Now that our DHCP pool has been created, we need to get the server into a supportable state. For the DHCP server to work properly, it needs to keep track of the bindings it allocates (make sure that it does not allocate addresses that have been statically assigned outside of its scope), retract and renew leases when they expire, and detect and resolve address conflicts.

The first step is to configure timestamps for logging messages and configure the router's clock. In order to do this, we need to enable the timestamp service, set the router's time zone and configure the router to use the Network Time Protocol. Here is the configuration dialog for these steps:

P-Router(config)#service timestamps log datetime localtime show-timezone
P-Router(config)#clock timezone EST –5
P-Router(config)#clock summer-time EDT recurring
P-Router(config)#ntp server 17.254.0.31
P-Router(config)# ntp source Ethernet0

The <service timestamp> command sets the logging parameters for log and debug announcements. The example above set the options for logging only, but it's a good idea to set both. The <clock timezone> command asks you for the correct three-letter time zone abbreviation followed by UTC offset (the example shows the UTC offset for the U.S. Eastern Seaboard). The <clock summer {TZ} recurring> configures the router to account for daylight savings time. Enabling NTP on the router only requires the <ntp server {x.x.x.x}> value to be configured. The <ntp source {int}> configures the IP address the NTP request comes from. This is only needed if the NTP server uses authentication or filters its sync requests.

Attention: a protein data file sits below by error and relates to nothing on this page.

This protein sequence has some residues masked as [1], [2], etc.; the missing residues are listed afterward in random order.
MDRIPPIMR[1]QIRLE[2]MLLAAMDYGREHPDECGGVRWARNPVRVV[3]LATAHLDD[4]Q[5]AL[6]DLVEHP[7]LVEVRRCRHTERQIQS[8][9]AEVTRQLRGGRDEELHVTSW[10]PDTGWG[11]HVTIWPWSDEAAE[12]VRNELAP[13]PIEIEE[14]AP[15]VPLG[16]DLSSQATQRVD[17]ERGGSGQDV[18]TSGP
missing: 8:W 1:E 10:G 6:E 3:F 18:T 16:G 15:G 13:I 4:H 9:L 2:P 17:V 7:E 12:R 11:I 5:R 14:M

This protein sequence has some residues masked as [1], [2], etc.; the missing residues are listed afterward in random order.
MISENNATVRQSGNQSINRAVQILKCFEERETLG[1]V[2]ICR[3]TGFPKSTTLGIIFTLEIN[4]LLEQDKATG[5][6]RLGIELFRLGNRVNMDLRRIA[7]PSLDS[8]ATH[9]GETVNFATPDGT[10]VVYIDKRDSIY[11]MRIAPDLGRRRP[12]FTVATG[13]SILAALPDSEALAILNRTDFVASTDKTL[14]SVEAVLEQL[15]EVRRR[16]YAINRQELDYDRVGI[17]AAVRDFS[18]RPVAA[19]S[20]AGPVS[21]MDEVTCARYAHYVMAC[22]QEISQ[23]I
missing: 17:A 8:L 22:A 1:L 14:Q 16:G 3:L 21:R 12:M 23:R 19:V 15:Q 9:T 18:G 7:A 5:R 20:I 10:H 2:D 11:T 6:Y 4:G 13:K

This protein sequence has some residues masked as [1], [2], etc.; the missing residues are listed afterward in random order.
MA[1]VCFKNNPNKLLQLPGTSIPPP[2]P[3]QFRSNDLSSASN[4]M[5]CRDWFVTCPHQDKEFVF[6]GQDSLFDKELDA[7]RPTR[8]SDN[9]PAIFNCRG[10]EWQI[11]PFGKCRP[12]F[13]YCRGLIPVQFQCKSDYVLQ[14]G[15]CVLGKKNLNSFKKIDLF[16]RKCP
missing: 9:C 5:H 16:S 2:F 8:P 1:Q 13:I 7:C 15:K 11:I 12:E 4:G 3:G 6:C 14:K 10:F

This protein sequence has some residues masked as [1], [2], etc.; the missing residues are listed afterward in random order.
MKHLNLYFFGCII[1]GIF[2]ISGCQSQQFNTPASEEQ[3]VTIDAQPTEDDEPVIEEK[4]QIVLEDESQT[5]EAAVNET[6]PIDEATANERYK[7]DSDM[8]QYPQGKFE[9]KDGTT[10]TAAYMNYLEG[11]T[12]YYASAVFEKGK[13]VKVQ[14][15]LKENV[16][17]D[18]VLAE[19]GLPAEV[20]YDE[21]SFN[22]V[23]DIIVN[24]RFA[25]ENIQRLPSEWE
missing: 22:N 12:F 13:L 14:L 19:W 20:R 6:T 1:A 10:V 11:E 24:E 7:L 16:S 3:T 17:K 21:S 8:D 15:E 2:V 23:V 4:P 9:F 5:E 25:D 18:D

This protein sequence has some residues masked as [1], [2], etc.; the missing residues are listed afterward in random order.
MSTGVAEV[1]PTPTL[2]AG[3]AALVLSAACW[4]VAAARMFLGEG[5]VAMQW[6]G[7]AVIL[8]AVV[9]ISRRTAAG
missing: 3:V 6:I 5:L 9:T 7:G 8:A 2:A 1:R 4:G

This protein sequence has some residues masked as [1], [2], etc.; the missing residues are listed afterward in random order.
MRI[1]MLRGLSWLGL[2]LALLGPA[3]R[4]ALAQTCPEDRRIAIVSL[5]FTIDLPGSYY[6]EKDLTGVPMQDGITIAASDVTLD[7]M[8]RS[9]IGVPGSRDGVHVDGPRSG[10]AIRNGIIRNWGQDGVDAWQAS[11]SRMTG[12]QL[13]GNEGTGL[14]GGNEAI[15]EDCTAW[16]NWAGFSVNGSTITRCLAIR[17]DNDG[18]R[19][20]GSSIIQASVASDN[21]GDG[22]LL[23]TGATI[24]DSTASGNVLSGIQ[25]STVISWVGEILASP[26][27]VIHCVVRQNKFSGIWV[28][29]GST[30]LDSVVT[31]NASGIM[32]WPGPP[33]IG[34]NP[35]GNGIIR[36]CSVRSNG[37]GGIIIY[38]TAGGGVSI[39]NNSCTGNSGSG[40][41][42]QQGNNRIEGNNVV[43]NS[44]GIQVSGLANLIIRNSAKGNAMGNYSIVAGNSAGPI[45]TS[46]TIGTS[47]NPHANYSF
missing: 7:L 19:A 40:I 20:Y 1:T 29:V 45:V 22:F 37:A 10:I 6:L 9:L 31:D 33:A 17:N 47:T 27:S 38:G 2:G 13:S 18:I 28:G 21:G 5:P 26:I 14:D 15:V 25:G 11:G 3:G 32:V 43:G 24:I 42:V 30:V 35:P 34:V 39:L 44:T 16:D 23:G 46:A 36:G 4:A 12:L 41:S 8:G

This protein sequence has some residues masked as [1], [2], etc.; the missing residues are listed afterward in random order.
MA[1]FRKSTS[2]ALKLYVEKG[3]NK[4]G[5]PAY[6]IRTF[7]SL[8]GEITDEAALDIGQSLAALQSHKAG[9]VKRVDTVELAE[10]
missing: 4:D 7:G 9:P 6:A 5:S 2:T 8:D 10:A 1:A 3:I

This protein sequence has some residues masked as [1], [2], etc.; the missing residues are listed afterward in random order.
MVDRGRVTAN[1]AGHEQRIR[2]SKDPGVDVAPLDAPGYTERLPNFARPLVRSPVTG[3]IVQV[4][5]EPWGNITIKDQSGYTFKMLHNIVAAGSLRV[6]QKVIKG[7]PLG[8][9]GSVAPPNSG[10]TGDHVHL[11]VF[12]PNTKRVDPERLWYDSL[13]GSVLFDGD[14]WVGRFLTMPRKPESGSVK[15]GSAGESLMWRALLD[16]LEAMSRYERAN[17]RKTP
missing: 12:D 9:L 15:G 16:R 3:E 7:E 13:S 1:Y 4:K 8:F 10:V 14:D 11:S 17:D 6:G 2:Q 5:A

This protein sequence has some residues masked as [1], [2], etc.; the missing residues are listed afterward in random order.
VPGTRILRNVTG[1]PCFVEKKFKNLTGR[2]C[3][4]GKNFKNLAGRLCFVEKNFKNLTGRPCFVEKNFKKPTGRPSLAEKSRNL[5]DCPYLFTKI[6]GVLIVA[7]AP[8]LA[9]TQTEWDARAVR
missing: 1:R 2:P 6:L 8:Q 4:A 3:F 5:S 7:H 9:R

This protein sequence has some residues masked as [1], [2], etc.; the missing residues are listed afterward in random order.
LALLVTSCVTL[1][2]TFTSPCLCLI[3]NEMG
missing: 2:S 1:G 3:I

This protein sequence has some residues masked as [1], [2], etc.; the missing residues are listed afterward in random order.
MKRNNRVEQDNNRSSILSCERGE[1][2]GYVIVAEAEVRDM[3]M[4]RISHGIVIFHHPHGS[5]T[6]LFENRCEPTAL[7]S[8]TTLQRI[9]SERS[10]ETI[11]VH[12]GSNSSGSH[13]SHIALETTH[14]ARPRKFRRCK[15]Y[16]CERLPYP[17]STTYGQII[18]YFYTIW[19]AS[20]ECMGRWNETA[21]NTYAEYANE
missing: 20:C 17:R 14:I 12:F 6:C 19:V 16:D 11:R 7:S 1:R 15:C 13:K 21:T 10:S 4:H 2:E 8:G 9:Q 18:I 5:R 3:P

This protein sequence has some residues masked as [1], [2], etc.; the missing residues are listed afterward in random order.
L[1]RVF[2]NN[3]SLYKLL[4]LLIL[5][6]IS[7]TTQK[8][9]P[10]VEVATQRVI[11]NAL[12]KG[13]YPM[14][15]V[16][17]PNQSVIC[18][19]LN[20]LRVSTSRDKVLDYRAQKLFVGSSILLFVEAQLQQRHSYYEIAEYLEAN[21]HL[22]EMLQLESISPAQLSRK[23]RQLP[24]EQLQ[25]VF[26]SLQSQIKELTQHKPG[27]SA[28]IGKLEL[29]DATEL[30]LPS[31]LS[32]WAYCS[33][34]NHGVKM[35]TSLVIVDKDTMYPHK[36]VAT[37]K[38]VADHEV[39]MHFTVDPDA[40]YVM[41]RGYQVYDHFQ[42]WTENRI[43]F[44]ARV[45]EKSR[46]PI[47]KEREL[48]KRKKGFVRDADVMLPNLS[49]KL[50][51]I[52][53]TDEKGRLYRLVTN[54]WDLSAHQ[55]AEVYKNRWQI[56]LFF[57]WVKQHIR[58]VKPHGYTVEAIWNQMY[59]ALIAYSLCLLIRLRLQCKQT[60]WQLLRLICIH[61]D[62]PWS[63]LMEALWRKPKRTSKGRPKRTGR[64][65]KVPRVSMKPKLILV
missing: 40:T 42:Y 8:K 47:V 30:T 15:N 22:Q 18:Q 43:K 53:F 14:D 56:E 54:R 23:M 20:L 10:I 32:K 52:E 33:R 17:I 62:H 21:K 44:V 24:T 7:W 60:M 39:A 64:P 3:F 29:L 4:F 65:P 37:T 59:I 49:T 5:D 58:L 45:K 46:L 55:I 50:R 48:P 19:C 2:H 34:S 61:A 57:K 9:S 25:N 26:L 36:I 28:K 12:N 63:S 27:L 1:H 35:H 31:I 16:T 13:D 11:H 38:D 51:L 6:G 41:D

Once the elements needed to support conflict logging and lease management have been configured, it is time to configure conflict logging and lease management. By default, a DHCP pool will allocate all of the addresses within the scope. To avoid conflicts, it is a good idea to define which addresses should not be allocated. This is done using the <ip dhcp excluded-address {low_addr high_addr}> configuration command. The command can set a range of addresses or a single address that should be excluded from allocation. (If you are using static allocations they should be excluded from the dynamic pool with this command.) Here is a syntax example:

P-Router(config)# ip dhcp excluded-address 172.30.71.1172.30.71.10
P-Router(config)# ip dhcp excluded-address 172.30.71.240172.30.71.254
P-Router(config)# ip dhcp excluded-address 172.30.71.144

The "range" statements exclude the bottom 10 addresses and the top 14 addresses from the dynamic pool 172.30.71.0/24. The "single" exclude statement removes the address from the dynamic pool so that it can be statically allocated.